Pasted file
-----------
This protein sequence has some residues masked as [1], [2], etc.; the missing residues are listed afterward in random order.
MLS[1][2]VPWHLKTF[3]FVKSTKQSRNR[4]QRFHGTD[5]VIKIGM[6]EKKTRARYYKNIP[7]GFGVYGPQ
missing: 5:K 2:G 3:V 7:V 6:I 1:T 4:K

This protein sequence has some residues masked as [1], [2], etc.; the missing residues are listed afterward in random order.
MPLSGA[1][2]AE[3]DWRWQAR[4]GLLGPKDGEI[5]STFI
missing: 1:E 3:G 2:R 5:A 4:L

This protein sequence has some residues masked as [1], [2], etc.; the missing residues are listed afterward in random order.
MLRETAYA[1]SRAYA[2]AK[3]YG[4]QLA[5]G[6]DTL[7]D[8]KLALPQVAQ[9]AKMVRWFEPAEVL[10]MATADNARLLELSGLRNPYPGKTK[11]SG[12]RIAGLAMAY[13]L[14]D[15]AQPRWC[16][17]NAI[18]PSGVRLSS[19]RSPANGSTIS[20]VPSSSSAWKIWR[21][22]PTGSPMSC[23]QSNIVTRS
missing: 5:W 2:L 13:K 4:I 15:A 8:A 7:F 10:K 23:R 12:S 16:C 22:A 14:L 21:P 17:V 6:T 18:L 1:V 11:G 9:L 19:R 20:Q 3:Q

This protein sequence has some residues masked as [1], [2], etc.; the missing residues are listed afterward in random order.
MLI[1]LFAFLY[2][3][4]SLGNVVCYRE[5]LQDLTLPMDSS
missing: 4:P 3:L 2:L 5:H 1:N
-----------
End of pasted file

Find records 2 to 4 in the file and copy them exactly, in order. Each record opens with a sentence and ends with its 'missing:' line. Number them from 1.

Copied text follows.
This protein sequence has some residues masked as [1], [2], etc.; the missing residues are listed afterward in random order.
MPLSGA[1][2]AE[3]DWRWQAR[4]GLLGPKDGEI[5]STFI
missing: 1:E 3:G 2:R 5:A 4:L

This protein sequence has some residues masked as [1], [2], etc.; the missing residues are listed afterward in random order.
MLRETAYA[1]SRAYA[2]AK[3]YG[4]QLA[5]G[6]DTL[7]D[8]KLALPQVAQ[9]AKMVRWFEPAEVL[10]MATADNARLLELSGLRNPYPGKTK[11]SG[12]RIAGLAMAY[13]L[14]D[15]AQPRWC[16][17]NAI[18]PSGVRLSS[19]RSPANGSTIS[20]VPSSSSAWKIWR[21][22]PTGSPMSC[23]QSNIVTRS
missing: 5:W 2:L 13:K 4:I 15:A 8:A 7:F 10:K 23:R 12:S 16:C 22:A 14:L 21:P 17:V 6:T 18:L 1:V 11:G 9:L 19:R 20:Q 3:Q

This protein sequence has some residues masked as [1], [2], etc.; the missing residues are listed afterward in random order.
MLI[1]LFAFLY[2][3][4]SLGNVVCYRE[5]LQDLTLPMDSS
missing: 4:P 3:L 2:L 5:H 1:N